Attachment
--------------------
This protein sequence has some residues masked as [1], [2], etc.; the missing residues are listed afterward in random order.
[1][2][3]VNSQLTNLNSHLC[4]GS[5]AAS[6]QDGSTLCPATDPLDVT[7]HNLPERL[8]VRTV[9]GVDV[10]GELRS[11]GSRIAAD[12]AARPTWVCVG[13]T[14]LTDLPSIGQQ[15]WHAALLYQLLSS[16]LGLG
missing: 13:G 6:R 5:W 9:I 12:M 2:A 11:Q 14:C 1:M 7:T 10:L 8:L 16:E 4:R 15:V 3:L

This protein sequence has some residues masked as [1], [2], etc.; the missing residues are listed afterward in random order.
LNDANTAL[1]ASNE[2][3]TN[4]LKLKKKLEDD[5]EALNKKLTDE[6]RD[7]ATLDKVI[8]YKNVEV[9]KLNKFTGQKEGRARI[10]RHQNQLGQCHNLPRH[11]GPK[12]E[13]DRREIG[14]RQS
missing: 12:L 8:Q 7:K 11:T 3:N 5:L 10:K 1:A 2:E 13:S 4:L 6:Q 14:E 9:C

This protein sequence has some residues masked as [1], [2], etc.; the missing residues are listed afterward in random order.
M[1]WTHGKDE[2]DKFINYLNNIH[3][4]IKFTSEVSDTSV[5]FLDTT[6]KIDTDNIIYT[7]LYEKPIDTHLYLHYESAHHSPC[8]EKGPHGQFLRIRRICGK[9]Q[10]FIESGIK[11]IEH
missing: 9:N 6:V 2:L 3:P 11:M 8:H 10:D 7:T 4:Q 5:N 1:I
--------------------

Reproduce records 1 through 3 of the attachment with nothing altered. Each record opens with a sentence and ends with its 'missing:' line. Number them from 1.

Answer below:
This protein sequence has some residues masked as [1], [2], etc.; the missing residues are listed afterward in random order.
[1][2][3]VNSQLTNLNSHLC[4]GS[5]AAS[6]QDGSTLCPATDPLDVT[7]HNLPERL[8]VRTV[9]GVDV[10]GELRS[11]GSRIAAD[12]AARPTWVCVG[13]T[14]LTDLPSIGQQ[15]WHAALLYQLLSS[16]LGLG
missing: 13:G 6:R 5:W 9:I 12:M 2:A 11:Q 14:C 1:M 7:T 10:L 8:L 16:E 4:R 15:V 3:L

This protein sequence has some residues masked as [1], [2], etc.; the missing residues are listed afterward in random order.
LNDANTAL[1]ASNE[2][3]TN[4]LKLKKKLEDD[5]EALNKKLTDE[6]RD[7]ATLDKVI[8]YKNVEV[9]KLNKFTGQKEGRARI[10]RHQNQLGQCHNLPRH[11]GPK[12]E[13]DRREIG[14]RQS
missing: 12:L 8:Q 7:K 11:T 3:N 5:L 10:K 1:A 2:E 13:S 4:L 6:Q 14:E 9:C

This protein sequence has some residues masked as [1], [2], etc.; the missing residues are listed afterward in random order.
M[1]WTHGKDE[2]DKFINYLNNIH[3][4]IKFTSEVSDTSV[5]FLDTT[6]KIDTDNIIYT[7]LYEKPIDTHLYLHYESAHHSPC[8]EKGPHGQFLRIRRICGK[9]Q[10]FIESGIK[11]IEH
missing: 9:N 6:V 2:L 3:P 11:M 8:H 10:D 7:T 4:Q 5:N 1:I